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In the Windows Server 2008 R2 Enterprise, are there any restrictions for the CPU usage of the process ? RRS feed

  • General discussion

  • Hello! I have the follow question to ask.

    In the operate system ,I write a multithread program, in order to test the highest CPU usage when the certain number of the thread are concurrent.

    The experimental data is as follow:
    the thread number    the highest usage of CPU  
    5                               16            
    25                              32             
    50                              28          
    55                              32         
    60                              28             
    61                              30        
    62                              32             
    63                              30           
    64                              31  
    100                            30
    500                            29
    1000                          29  

    Conclusion:The number of thread is from 25 to 1000, the highest usage of CPU fluctuates between 28 and 32.

    Qusetion:
    1、 Why not the usage of CPU is higher than 32%?
    2、  In the Windows Server 2008 R2 Enterprise, are there any restrictions for the CPU usage of the process ?

    • Changed type Helen Zhao Wednesday, February 29, 2012 5:01 AM for more ideas from more members
    Tuesday, February 28, 2012 3:43 AM

All replies

  • AFAIK, there are no restrictions.  Try this code:

    int main()
    {
        int i = 0;
        while(true)
        {
            i++;
        }
        return 0;
    }

    It should spike a single core to 100% (set the processor affinity if you have to).  If it doesn't then it could mean there's a restriction, but I'm 99% sure there isn't one and you should see the spike.  If your code doesn't hit 100% CPU utilization it could be due to other bottlenecks, like hardware I/O.


    Jose R. MCP

    Tuesday, February 28, 2012 4:07 AM
  • Jose R. MCP,

        I try the above code in the in the operating system of the Windows Server 2008 R2 Enterprise,the CPU utilization is 3%.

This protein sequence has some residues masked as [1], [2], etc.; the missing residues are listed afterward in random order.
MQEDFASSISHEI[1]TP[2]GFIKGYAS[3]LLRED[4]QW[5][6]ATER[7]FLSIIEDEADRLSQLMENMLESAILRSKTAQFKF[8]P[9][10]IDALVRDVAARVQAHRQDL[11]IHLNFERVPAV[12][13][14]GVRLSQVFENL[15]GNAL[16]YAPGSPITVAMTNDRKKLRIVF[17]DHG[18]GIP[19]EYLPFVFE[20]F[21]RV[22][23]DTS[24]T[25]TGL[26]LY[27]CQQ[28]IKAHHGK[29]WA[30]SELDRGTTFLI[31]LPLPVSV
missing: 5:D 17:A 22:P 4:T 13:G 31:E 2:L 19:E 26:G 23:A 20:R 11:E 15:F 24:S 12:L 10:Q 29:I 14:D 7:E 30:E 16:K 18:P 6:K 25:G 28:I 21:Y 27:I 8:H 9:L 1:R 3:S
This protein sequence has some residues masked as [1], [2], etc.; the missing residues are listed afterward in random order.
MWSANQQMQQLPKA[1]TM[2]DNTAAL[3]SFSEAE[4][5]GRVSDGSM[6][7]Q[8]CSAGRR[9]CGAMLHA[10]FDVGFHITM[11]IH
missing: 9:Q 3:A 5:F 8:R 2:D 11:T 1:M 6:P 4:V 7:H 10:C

My computer configuration is this:

        Operating system:Windows Server 2008 R2 Enterprise Service Pack 1
        processor:   Intel(R) Xeon(R) CPU   E7520 @ 1.87GHz  1.87GHz (4 processor)
        memory: 16.0GB
        System type:64 operating system

        Did you test the above code in the operating system of the Windows Server 2008 R2 Enterprise?

    Bery



    Tuesday, February 28, 2012 9:22 AM
  • Jose R. MCP,

        I try the above code in the in the operating system of the Windows Server 2008 R2 Enterprise,the CPU utilization is 3%.

        My computer configuration is this:

        Operating system:Windows Server 2008 R2 Enterprise Service Pack 1
        processor:   Intel(R) Xeon(R) CPU   E7520 @ 1.87GHz  1.87GHz (4 processor)
        memory: 16.0GB
        System type:64 operating system


    According to http://en.wikipedia.org/wiki/Xeon , an E7520 has four cores, effectively 8 if you include hyperthreading.

    Taking the above configuration (i.e. that this system has 4 E7520 Xeon processors), this means that your system effectively has 32 threads. 

    Windows reports total CPU utilization, so with 32 threads, the highest CPU utilization of any one thread is 100%/32, or just over 3% as you observe.  In other words, there's no artificial limit - it's simply using one thread to the maximum.


    Answering policy: see profile.

    Tuesday, February 28, 2012 10:51 AM